LAS VEGAS – What was supposed to be the greatest test of Ronda Rousey's career in the main event of UFC 170 didn't end up being much of a match. A Rousey knee to the midsection caused former ex-Olympic wrestler Sara McMann to collapse to the canvas and the fight was quickly stopped, just 66 seconds in.
It was a solid knee, but didn't seem to be the type that should have stopped a championship fight that quickly. Rousey landed a knee earlier that forced McMann back to the cage.
Rousey followed with an elbow that landed well and then threw the second knee that dropped McMann in a heap before referee Herb Dean stopped it. The stoppage may have been premature, as it didn't give McMann much of a chance to defend herself and/or get up, but she didn't appear to be making a great effort.
Rousey kept her UFC women's bantamweight title and went to 9-0, winning for the first time without the use of her famous and deadly arm bar. But it left the crowd in the arena angry and, for the second fight in a row, it booed loudly as Rousey was being interviewed in the cage.
The last time, when Rousey submitted Miesha Tate with an arm bar in December, the crowd was angered when Rousey refused Tate's offer to shake hands. This time, it seemed the crowd wasn't happy with the way it ended and took its anger out on Rousey.
But McMann, who won a silver medal in wrestling in the 2004 Olympics, never put up much of a fight. The pace was quick at the beginning, as Rousey charged from her corner. McMann landed a straight right early, but then didn't do much.
She allowed Rousey to bully her up against the cage and didn't seem to put up much of an effort to get off.
It led to one of the most disappointing main events on a UFC card in quite a while.
In the co-main event, Patrick Cummins' fairy tale ended amid a flurry of powerful punches from Daniel Cormier, who needed just 79 seconds to dispose of the ex-barista.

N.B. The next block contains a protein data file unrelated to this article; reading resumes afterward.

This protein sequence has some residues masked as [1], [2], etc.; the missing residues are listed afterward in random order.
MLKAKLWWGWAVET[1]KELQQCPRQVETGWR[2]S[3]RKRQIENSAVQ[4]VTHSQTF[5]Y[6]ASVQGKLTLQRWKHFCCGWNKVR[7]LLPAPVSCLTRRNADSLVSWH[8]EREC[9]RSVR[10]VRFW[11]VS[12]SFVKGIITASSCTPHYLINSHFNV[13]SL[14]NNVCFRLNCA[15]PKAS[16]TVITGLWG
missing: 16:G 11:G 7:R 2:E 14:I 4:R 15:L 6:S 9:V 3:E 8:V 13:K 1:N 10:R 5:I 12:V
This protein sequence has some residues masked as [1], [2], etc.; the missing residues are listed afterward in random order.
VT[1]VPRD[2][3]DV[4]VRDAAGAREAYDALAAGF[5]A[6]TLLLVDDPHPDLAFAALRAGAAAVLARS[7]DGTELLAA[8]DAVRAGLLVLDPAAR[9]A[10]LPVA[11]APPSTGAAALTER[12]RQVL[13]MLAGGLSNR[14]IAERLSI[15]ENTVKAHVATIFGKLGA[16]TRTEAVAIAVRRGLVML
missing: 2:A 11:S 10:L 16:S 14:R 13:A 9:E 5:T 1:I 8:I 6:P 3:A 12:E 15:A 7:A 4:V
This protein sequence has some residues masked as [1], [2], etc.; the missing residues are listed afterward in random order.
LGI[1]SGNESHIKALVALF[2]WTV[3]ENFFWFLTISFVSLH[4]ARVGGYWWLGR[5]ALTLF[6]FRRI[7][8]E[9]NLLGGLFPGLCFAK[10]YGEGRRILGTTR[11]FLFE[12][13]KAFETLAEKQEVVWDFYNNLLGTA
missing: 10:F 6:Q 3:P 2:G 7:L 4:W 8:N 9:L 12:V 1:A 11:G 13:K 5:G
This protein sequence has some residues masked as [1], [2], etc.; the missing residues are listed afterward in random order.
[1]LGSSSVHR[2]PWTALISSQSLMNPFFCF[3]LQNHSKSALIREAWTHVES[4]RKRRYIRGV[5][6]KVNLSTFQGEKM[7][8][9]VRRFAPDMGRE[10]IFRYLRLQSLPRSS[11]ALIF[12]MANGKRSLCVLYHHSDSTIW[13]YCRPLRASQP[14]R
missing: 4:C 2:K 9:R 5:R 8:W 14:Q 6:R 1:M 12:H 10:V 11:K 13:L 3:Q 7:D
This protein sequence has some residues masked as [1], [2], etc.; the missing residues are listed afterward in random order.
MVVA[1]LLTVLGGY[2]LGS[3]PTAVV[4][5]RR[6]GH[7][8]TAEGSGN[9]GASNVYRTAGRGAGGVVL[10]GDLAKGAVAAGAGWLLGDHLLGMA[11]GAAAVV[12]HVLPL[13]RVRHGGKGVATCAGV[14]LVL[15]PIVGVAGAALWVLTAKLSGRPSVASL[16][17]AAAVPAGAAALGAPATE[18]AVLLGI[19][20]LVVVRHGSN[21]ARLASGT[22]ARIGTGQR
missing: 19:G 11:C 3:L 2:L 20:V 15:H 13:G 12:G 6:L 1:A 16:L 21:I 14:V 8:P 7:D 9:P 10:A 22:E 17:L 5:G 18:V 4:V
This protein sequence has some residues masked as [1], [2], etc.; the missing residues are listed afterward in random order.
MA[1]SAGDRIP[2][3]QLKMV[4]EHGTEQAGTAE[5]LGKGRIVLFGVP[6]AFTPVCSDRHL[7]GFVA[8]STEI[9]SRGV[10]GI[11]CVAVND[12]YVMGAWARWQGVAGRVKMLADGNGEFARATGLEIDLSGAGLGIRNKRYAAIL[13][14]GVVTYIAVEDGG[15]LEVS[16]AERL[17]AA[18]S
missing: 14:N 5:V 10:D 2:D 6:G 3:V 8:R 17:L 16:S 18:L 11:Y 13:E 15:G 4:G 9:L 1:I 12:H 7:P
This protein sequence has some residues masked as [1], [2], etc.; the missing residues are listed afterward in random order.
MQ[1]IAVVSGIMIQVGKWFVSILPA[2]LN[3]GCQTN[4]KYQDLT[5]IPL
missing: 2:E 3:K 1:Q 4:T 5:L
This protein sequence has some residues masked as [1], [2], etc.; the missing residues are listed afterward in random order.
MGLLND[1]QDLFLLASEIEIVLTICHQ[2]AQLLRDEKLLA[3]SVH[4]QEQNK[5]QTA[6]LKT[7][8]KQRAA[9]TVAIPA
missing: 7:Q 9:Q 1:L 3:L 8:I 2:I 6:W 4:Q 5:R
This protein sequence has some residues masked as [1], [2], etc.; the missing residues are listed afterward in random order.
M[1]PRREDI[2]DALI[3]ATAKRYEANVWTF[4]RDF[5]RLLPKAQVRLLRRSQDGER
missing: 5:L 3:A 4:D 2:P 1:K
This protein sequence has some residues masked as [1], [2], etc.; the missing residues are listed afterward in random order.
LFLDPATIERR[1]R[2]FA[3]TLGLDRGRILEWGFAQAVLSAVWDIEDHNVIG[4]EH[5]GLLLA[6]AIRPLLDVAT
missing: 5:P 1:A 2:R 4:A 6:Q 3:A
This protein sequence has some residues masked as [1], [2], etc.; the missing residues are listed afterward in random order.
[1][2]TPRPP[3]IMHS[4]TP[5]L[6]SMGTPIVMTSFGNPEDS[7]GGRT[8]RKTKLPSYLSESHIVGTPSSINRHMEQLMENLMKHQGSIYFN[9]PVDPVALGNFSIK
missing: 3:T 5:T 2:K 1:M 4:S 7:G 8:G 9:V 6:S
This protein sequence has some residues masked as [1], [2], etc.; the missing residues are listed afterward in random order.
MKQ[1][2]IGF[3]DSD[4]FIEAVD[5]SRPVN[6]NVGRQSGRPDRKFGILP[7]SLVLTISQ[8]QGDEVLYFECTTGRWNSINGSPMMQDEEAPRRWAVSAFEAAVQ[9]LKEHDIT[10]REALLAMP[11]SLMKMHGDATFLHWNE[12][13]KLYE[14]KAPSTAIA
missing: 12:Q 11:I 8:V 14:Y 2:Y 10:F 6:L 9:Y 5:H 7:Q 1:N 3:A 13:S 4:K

Cummins, a two-time All-American at Penn State, took the bout on nine days notice when Rashad Evans pulled out because of a serious knee injury.
Cummins was working at a coffee shop in Dana Point, Calif., at the time he was offered the match by UFC president Dana White and began a whirlwind media tour.
He talked a great game and garnered a lot of attention, but he was no match Saturday for Cormier, who was making his light heavyweight debut. Cormier, a two-time U.S. Olympic wrestler and the captain of the 2008 team in Beijing, entered the bout 13-0 and ranked fourth at heavyweight.
He badly hurt Cummins with an uppercut about a minute into the bout and quickly finished it off, forcing referee Mario Yamasaki to stop it.
Cormier said he was motivated to finish Cummins quickly, particularly given all of the trash talking that Cummins did. Cummins had said he'd made Cormier cry in training.
There was no crying on Saturday, as Cormier was brutally and efficiently dominant. Cummins barely landed a shot as Cormier took it to him and showed the experience gap in MMA. Cummins was making his UFC debut and was just 4-0 in small shows.
"When you talk, you have to be able to back it up and that's what I do," Cormier said.